zygote nests into the uterine wal . The zygote develops into a blastocyte. This is a
layered cel ass with a cavity.
● Phase 2: Embryonic phase (week 3-8): the blastocyte develops into the embryonic disc,
that consists of 3 layers.
a. Mesoderm: becomes muscle and the skeletal system
b. Ectoderm: becomes the skin and nervous system. The nervous system begins
with a neural tube, which folds itself into a cylinder. The upper part becomes the
brain, the lower part the spinal cord. The nervous system grows fast.
c. Endoderm: becomes the digestive and respiratory systems
In week 3 to 4 the formation of the organs (e.g. heart, so a heartbeat can be heard)
starts, and the baby hooks up to the maternal bloodstream. This facilitates growth. The
development happens inside out (proximodistal order), so first the heart and other
organs, then the limbs, and later the fingers and toes. It goes from rough to detailed. It
also goes from head to bottom (cephalocaudal order).
● Phase 3: Fetal fase (9-40 weeks): this is a slower, long refining period in which body
structures sprout. Even though the fetus looks ready after 8 weeks, the brain needs
more weeks to completely develop. It increases in size, and the brain has to fold like an
adult (sulci and gyri). This happens in a couple of steps.
a. Neurulation: formation of the neural tube
b. Neuronal proliferation: fast formation of neurons
c. Neural migration: movement of neurons to the end goals of the brain (See
The inner ear structures form by week 16. Around week 22-23 the cochlea, eardrum, ossicles
and other structures are ful y formed. The fetus has the ability to hear from now on. They can
hear their mom’s heartbeat, eating and digestion, breathing, walking, talking, exercising and
burping. They have few external visual stimuli. After 24 weeks the primary taste ability has
developed, but this develops further after birth. From 8 weeks on the fetus can respond to
touch. However, pain is observed after 24-26 weeks. The explanation for this is that the neural
system is ready around week 26, which is responsible for pain perception. A baby has a 50/50
chance of surviving by week 25. Normal y a baby is born around 38 weeks.
In the Netherlands abortion is legal until week 22 (unless there are medical reasons, than this is
stretched to 24 weeks), even though a child is viable after 22/23 weeks. This is a strong ethical
debate between choosing the child’s life and woman’s right. Most of abortions are til 8 weeks.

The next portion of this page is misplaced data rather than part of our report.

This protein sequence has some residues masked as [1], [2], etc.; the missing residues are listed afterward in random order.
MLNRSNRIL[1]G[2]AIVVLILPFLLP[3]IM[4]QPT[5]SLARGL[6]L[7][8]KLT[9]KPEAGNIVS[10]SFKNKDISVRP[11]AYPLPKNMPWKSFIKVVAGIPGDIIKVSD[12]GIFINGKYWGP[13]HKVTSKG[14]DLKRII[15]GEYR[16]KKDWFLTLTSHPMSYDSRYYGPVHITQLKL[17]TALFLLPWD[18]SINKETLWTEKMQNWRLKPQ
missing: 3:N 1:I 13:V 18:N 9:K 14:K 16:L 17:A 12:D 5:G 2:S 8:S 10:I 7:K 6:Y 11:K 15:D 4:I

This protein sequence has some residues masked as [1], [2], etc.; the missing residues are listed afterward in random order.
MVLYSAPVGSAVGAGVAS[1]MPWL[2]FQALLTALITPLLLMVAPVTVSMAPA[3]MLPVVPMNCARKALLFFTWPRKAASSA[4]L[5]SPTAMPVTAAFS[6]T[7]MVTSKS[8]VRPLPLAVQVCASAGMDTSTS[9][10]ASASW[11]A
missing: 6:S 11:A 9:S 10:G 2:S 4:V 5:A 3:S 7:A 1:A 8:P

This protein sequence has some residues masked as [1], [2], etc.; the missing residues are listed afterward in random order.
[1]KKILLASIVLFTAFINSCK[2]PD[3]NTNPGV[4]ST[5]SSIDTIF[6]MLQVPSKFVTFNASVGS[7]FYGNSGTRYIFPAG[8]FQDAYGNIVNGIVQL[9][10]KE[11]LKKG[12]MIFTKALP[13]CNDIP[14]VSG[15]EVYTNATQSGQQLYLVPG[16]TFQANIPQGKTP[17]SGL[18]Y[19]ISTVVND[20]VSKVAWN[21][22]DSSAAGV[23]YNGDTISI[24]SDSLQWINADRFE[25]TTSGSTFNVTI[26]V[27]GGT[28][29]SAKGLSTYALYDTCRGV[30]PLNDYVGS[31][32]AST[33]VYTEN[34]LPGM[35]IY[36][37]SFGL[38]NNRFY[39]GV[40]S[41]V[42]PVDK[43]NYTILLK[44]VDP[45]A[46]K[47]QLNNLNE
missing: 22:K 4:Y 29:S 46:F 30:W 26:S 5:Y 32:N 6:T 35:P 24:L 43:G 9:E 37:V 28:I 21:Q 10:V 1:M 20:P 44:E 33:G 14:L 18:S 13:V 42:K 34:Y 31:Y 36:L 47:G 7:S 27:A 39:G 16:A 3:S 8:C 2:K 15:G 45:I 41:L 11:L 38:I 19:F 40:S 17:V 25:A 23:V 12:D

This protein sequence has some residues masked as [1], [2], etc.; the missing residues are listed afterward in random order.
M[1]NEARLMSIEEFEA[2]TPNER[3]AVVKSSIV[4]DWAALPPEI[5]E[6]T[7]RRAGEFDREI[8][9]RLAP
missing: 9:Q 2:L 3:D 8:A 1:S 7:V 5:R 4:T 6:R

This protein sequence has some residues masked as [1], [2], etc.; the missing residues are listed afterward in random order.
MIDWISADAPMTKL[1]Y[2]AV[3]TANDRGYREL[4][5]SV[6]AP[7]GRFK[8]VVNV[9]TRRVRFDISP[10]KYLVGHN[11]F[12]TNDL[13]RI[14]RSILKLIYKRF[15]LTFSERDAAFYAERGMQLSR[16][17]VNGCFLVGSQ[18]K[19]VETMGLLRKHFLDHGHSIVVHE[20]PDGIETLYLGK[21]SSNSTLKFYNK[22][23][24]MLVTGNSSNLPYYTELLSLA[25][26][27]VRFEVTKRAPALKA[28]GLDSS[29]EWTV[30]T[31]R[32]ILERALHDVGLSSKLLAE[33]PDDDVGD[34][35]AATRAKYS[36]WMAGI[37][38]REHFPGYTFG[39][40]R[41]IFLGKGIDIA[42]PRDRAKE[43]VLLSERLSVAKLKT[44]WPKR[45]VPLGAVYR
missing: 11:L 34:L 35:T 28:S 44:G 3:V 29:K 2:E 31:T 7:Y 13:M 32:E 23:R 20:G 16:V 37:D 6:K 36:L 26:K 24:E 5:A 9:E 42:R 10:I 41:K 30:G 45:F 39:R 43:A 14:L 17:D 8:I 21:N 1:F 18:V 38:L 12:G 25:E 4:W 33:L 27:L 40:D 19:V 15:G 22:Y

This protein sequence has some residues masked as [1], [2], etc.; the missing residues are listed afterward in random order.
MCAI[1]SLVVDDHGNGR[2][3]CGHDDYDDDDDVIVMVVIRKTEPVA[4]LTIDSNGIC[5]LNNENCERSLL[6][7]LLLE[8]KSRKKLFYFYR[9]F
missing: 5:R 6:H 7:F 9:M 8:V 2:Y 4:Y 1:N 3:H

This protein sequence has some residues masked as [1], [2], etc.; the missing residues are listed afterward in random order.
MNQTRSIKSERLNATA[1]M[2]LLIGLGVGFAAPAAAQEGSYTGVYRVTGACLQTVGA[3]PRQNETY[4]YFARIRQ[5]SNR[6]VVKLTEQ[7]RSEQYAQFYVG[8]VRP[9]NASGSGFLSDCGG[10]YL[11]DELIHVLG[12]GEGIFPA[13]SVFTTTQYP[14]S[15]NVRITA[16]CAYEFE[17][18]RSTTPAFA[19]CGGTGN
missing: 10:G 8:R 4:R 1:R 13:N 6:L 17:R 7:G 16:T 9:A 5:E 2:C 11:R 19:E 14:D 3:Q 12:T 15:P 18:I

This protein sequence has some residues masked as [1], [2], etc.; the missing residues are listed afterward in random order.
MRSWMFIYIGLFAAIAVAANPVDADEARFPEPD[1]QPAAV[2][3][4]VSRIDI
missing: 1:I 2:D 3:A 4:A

Lecture 3 - Infancy and toddlerhood: Physical and cognitive
Brain development in infancy
Infancy is the age range from 0 until 3 years old. After the birth the myelination (isolation of
neurons), synaptogenesis (synapse formation), synaptic pruning (synapse elimination) and
apoptosis (programmed cel death) continues.
Hebb’s law: neurons that fire together wire together. This is an important progress in learning.
Another saying is ‘use is or lose it’. When the information isn’t repeated enough, synaptic
pruning takes place, and you forget.
Another major postnatal brain process is the folding of the brain, and the development of
dendritic spreading. This is the growth of dendritic spines and the development of more
connections. This process doesn’t happen around the same time in each brain region. This is
the biological explanation for the rate of the learning and development of the infant.
Another mechanism for learning is the plasticity of the brain. This is the al owance of
adaptations of the brain as response to environmental changes, physiological changes and
experiences. Babies have the ability to learn any language in the world. They can differentiate sounds from
different non-native languages. After one year, this ability to differentiate loses is. The cause for
this is synaptic pruning. Newborn reflexes
A reflex is a involuntary and unconscious movement that is programmed by noncortical brain
regions, in response to stimuli from the environment. There are several reflexes found in
● ‘Rooting’ search reflex: newborns can search for objects (for example their mother’s
● Sucking reflex
● Grasping reflex
● Moro reflex: newborns spread their limbs al of a sudden, and then go back to normal.
This may happen when they are irritated or with a sudden sound.
● Babinski reflex: when you touch a baby’s feet, its toes wil spread apart.
● Stepping reflex
● Diving reflex: when a baby is dipped underwater, it stops breathing and the heartbeat is